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Better Buffalos with full horns

VetterVetter Posts: 789 ✭✭✭✭✭

Is it me or am I just not seeing them? Are all better/key date Buffalo Nickels with full horns all XF now? I cannot find any certified VF’s with full horns, in fact most seems to have 1/2 a horn in VF now. Why did it change over the years?

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  • ChrisH821ChrisH821 Posts: 6,318 ✭✭✭✭✭

    Comparing ANA grading standards from 1977 to 2013

    (1977) VF30 Reverse: Head, front leg and hip are worn. Tail shows plainly. Horn is worn but full.
    (2013) VF30 Reverse: Head, front leg, and hip are worn. Horn is worn but distinct on coins that are well struck.

    (1977) VF20 Reverse: Hair on head is worn. Tail and point of horn are visible.
    (2013) VF20 Reverse: Hair on head is worn. Point of horn is not always visible.

    So it would seem sometime between 1977 and 2013.
    I think it is also important to remember that the obverse carries more weight, so perhaps a nicer than average obverse can carry a not as nice reverse into VF range

    Collector, occasional seller

  • jesbrokenjesbroken Posts: 9,246 ✭✭✭✭✭

    On my few buffalo collections, the key areas for me to purchase were cape, hooves, horn and legs. Never bought for resale value, at the time of purchase, So obverse feathers and knots, nor LIBERTY were not my key areas of interest. Nothing quite like a well struck Buffalo Reverse in my opinion.

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  • rickoricko Posts: 98,724 ✭✭✭✭✭

    I like the Buffalo Nickel... and have always been partial to the reverse. Sure, I like detail on the obverse as well... but a really well struck buffalo is key for me. Cheers, RickO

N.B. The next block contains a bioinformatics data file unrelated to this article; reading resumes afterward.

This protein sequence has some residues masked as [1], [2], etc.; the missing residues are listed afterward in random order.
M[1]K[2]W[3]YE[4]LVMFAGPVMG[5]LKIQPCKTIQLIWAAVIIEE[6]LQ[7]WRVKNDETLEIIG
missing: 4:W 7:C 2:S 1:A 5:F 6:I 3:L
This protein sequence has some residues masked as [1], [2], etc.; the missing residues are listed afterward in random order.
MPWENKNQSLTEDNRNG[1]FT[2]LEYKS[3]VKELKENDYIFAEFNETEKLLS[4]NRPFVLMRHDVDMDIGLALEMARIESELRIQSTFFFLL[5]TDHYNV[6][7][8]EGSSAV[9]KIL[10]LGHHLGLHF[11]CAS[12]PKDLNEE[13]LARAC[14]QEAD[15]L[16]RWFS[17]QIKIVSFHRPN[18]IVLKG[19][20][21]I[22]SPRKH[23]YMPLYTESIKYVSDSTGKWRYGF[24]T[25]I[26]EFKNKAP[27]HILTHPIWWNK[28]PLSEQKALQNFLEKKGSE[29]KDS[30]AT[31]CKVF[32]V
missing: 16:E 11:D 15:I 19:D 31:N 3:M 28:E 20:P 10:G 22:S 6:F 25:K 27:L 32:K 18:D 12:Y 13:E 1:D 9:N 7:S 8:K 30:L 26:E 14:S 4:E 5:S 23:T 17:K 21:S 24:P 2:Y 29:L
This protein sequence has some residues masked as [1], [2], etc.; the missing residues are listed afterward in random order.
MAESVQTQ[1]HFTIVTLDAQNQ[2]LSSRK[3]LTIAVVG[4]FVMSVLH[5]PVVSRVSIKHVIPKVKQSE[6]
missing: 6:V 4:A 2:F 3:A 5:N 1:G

• crazyhounddogcrazyhounddog Posts: 13,796 ✭✭✭✭✭

    The (Full Horn) doesn’t play a huge part in accessing a buffalo nickel. It’s way over rated.

    The bitterness of "Poor Quality" is remembered long after the sweetness of low price is forgotten.
  • BUFFNIXXBUFFNIXX Posts: 2,701 ✭✭✭✭✭

    It seems to me that there are so many coins in pcgs and ngc holders that are called vf when they are only fine plus in my
    opinion. And many of the so-called vf and xf coins are not up to snuff either. you just have to grade the coin yourself
    if you plan to add it to your collection.

    Collector of Buffalo Nickels and other 20th century United States Coinage
    a.k.a "The BUFFINATOR"
  • BuffaloIronTailBuffaloIronTail Posts: 7,408 ✭✭✭✭✭

    @crazyhounddog said:
    The (Full Horn) doesn’t play a huge part in accessing a buffalo nickel. It’s way over rated.

    The late Ron Pope thought the same thing.

    "market acceptable" and "overall wear" ring hollow to me. Full to the tip always was the way I like it.


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  • Walkerguy21DWalkerguy21D Posts: 11,142 ✭✭✭✭✭

    I gradually learned to weight the whole coin and de-emphasize the horn.

    I think the eye opener for me was reading about an original Unc roll of ‘26Ds where many of the coins didn’t have full horns.

    It’s ok when a VF coin doesn’t have a full horn, but the other attributes need to be there. If it’s a half or two-thirds horn, and the rest of the coin is fairly well worn, it’s a Fine, not a VF.

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  • 1Bufffan1Bufffan Posts: 619 ✭✭✭

    As the "better" coins get slabbed it gets tougher to find ones that come up to the grading standards of yesterday, at least that what it seems like to me. I like a well hammered one, but they are also getting harder to fine lately. hard to believe that they are now 84 to 109 years old.

  • BUFFNIXXBUFFNIXX Posts: 2,701 ✭✭✭✭✭

    Circulated buffalo nickels can be devided into two catagories.
    1) those with a full horn where the "tippy tip" of the horn is visible, and....
    2) those that DO NOT have the tip of the horn showing
    The net grade of the coin cannot be from just the amount of horn showing. Some AU and UNC coins having a weak
    strike are graded very fine or higher because just the horn area mainly has the weakness. Best to not get hung up on the
    coin being a full horn or not. I have seen many really nice buffs that were just shy of the full horn.

    Collector of Buffalo Nickels and other 20th century United States Coinage
    a.k.a "The BUFFINATOR"

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